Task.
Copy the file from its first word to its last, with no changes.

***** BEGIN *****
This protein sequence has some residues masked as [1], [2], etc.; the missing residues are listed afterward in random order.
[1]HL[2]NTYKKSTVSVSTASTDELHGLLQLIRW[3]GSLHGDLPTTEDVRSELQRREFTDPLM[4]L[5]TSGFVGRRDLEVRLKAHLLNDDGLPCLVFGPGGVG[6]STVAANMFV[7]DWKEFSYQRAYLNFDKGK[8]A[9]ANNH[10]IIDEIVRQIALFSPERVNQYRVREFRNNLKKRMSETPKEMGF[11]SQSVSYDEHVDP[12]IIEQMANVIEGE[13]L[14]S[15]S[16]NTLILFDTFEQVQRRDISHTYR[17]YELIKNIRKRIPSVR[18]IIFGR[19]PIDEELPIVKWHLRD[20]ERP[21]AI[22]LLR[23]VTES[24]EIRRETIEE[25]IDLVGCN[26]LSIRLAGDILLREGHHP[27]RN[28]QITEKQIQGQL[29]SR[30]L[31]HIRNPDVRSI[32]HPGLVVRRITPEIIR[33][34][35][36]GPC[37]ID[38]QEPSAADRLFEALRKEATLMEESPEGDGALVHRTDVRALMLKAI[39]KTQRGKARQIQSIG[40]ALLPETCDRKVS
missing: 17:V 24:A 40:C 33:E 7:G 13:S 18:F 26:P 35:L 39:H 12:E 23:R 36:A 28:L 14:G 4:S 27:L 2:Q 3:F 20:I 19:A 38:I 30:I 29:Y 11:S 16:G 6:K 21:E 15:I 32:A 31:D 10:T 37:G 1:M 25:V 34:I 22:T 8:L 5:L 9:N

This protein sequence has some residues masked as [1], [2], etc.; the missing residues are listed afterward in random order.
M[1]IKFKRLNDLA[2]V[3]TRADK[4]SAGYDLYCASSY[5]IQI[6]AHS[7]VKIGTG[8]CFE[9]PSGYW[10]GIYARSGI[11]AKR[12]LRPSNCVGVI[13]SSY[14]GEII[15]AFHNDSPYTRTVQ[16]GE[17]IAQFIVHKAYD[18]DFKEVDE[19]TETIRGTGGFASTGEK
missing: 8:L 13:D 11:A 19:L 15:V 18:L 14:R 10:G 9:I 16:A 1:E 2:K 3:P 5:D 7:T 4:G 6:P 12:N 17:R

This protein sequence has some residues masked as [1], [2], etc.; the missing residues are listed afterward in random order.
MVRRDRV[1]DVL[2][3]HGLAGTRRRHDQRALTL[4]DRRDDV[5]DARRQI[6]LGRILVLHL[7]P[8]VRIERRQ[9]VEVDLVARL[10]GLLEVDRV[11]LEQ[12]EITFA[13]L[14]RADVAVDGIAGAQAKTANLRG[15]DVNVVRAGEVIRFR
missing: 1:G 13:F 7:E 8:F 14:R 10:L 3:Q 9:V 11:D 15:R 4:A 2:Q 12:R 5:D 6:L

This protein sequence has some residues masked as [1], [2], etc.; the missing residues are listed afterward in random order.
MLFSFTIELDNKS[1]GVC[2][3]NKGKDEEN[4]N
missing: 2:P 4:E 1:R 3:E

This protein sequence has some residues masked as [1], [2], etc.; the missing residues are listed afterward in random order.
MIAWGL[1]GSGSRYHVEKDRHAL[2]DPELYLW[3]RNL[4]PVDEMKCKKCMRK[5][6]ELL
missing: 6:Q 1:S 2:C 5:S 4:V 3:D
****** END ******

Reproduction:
This protein sequence has some residues masked as [1], [2], etc.; the missing residues are listed afterward in random order.
[1]HL[2]NTYKKSTVSVSTASTDELHGLLQLIRW[3]GSLHGDLPTTEDVRSELQRREFTDPLM[4]L[5]TSGFVGRRDLEVRLKAHLLNDDGLPCLVFGPGGVG[6]STVAANMFV[7]DWKEFSYQRAYLNFDKGK[8]A[9]ANNH[10]IIDEIVRQIALFSPERVNQYRVREFRNNLKKRMSETPKEMGF[11]SQSVSYDEHVDP[12]IIEQMANVIEGE[13]L[14]S[15]S[16]NTLILFDTFEQVQRRDISHTYR[17]YELIKNIRKRIPSVR[18]IIFGR[19]PIDEELPIVKWHLRD[20]ERP[21]AI[22]LLR[23]VTES[24]EIRRETIEE[25]IDLVGCN[26]LSIRLAGDILLREGHHP[27]RN[28]QITEKQIQGQL[29]SR[30]L[31]HIRNPDVRSI[32]HPGLVVRRITPEIIR[33][34][35][36]GPC[37]ID[38]QEPSAADRLFEALRKEATLMEESPEGDGALVHRTDVRALMLKAI[39]KTQRGKARQIQSIG[40]ALLPETCDRKVS
missing: 17:V 24:A 40:C 33:E 7:G 13:S 18:F 26:P 35:L 39:H 12:E 23:R 36:A 28:L 14:G 4:S 27:L 2:Q 3:F 20:I 19:A 38:I 30:I 29:Y 11:S 16:G 6:K 21:E 15:I 32:A 31:D 10:T 37:G 1:M 25:V 34:I 22:T 8:L 5:L 9:N

This protein sequence has some residues masked as [1], [2], etc.; the missing residues are listed afterward in random order.
M[1]IKFKRLNDLA[2]V[3]TRADK[4]SAGYDLYCASSY[5]IQI[6]AHS[7]VKIGTG[8]CFE[9]PSGYW[10]GIYARSGI[11]AKR[12]LRPSNCVGVI[13]SSY[14]GEII[15]AFHNDSPYTRTVQ[16]GE[17]IAQFIVHKAYD[18]DFKEVDE[19]TETIRGTGGFASTGEK
missing: 8:L 13:D 11:A 19:L 15:V 18:L 14:R 10:G 9:I 16:A 1:E 2:K 3:P 5:D 7:T 4:G 6:P 12:N 17:R

This protein sequence has some residues masked as [1], [2], etc.; the missing residues are listed afterward in random order.
MVRRDRV[1]DVL[2][3]HGLAGTRRRHDQRALTL[4]DRRDDV[5]DARRQI[6]LGRILVLHL[7]P[8]VRIERRQ[9]VEVDLVARL[10]GLLEVDRV[11]LEQ[12]EITFA[13]L[14]RADVAVDGIAGAQAKTANLRG[15]DVNVVRAGEVIRFR
missing: 1:G 13:F 7:E 8:F 14:R 10:L 3:Q 9:V 11:D 15:R 4:A 2:Q 12:R 5:D 6:L

This protein sequence has some residues masked as [1], [2], etc.; the missing residues are listed afterward in random order.
MLFSFTIELDNKS[1]GVC[2][3]NKGKDEEN[4]N
missing: 2:P 4:E 1:R 3:E

This protein sequence has some residues masked as [1], [2], etc.; the missing residues are listed afterward in random order.
MIAWGL[1]GSGSRYHVEKDRHAL[2]DPELYLW[3]RNL[4]PVDEMKCKKCMRK[5][6]ELL
missing: 6:Q 1:S 2:C 5:S 4:V 3:D